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Whether you work in Java or any other language, you have to learn to maintain some immutability in that language. But in many cases you will have problems maintaining your immutability in the imperative method. For example, if something needs to be done using a flag or counter, then maybe you have to write code like count++ or flag = true, in which case count or flag is no longer a constant.

The solution is to use functional programming. Nowadays many languages support functional programming, functional programming can be done in Java 8, Python can do it even earlier. Functional programming will make your code much cleaner and the number of bugs will be reduced. I will discuss that in detail another day.

After reading today’s post, it will be your job to educate your entire team about immutability and enforce it during code reviews. And refactoring old code when time permits. And if you can learn functional programming, then within 2 months you will see that your project code has improved a lot.

Happy Coding!

Square-root decomposition

The time complexity of several problems can be reduced to O(Sqrt(n)) using the square-root decomposition technique. Let’s start with an example. Let’s say you are given an integer array and given some operations. The operation can be of two types, one is to find the sum of all the numbers in [l,r] index, the other is to update the value of the i-th index. Many may solve this using segment trees or binary indexed trees. Today we will learn another new method to solve it.

What do we do in a very general way? Every time I ask to find the sum, I will run a loop in [l,r] range to find the sum and the update operation will update only the i-th index. In that case the complexity of finding the sum is O(n).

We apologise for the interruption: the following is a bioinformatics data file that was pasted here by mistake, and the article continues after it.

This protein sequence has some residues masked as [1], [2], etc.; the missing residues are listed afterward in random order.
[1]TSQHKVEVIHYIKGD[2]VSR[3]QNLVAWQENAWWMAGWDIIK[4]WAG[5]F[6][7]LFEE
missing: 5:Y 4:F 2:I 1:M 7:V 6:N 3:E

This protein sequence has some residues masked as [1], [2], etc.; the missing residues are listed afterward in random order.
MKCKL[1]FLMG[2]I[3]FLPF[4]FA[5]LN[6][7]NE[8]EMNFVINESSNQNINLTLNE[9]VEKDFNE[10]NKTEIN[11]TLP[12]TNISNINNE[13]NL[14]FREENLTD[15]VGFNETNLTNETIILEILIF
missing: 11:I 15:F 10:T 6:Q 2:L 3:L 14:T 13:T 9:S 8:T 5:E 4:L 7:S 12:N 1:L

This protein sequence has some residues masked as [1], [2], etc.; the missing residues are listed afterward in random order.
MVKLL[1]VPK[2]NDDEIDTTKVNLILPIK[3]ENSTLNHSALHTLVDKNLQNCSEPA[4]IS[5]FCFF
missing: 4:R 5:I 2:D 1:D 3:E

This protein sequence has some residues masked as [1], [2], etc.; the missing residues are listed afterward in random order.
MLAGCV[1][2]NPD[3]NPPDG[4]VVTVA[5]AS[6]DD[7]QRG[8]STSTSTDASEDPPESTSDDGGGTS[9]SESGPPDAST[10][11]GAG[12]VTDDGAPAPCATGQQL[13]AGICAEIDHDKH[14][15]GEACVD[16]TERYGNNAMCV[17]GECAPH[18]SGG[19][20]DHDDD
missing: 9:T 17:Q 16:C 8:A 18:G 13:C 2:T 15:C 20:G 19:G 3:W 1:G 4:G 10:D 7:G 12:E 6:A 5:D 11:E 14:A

Now we will try to divide the areta into some segments. Then, when calculating the sum, the sum of each segment must be calculated. See the picture below:

Our array size was 13. We want to partition such that the size of each segment is approximately the same, and the size of the segment and the number of segments are approximately the same. The square root of 13 is 3.61 3. If we divide the areta into segments of size 3, we get 13/3=4 segments, each of size 3 except the last segment.


If the size of the array is not itself a square number then we will get one more segment and the size of the last segment will be a little less, that is not a problem. We will understand why it is beneficial to share this way a little later.

Now if we have [l,r]

If we ask to query the range, we will only see which segments fall within our range and calculate the sum of those ranges.

First we need to pre-process the segments. See the code below:

We are traversing the input array and every time i

Moving on to the next segment.


The sum of the segments for the range is shown in the next figure.

The problem is that not all segments fall completely within our range. If the first and last segments do not cover the entire range, we need to loop over those two segments to find the sum. We have sqrt(n) segments, and the size of each segment is sqrt(n), at most two segments have to be looped, so the total complexity of the query is sqrt(n). That’s why we kept the segment number and segment size as close as possible.

Now a small question. How to know which segment i is located in for an index i? Very simple, i/segmentsize

Its value can be understood.

The following code shows how to query:

We have divided the query into 3 parts which we discussed earlier.

Finally updated. Update is very easy, i

To update the th index, find out which segment i is in and update its sum.

The update complexity is O(1).

This is a very simple problem. LCA of tree can also be calculated using this technique, if you want to learn that you can see this link. And those who are a little advanced level can see this PDF.

Happy Coding!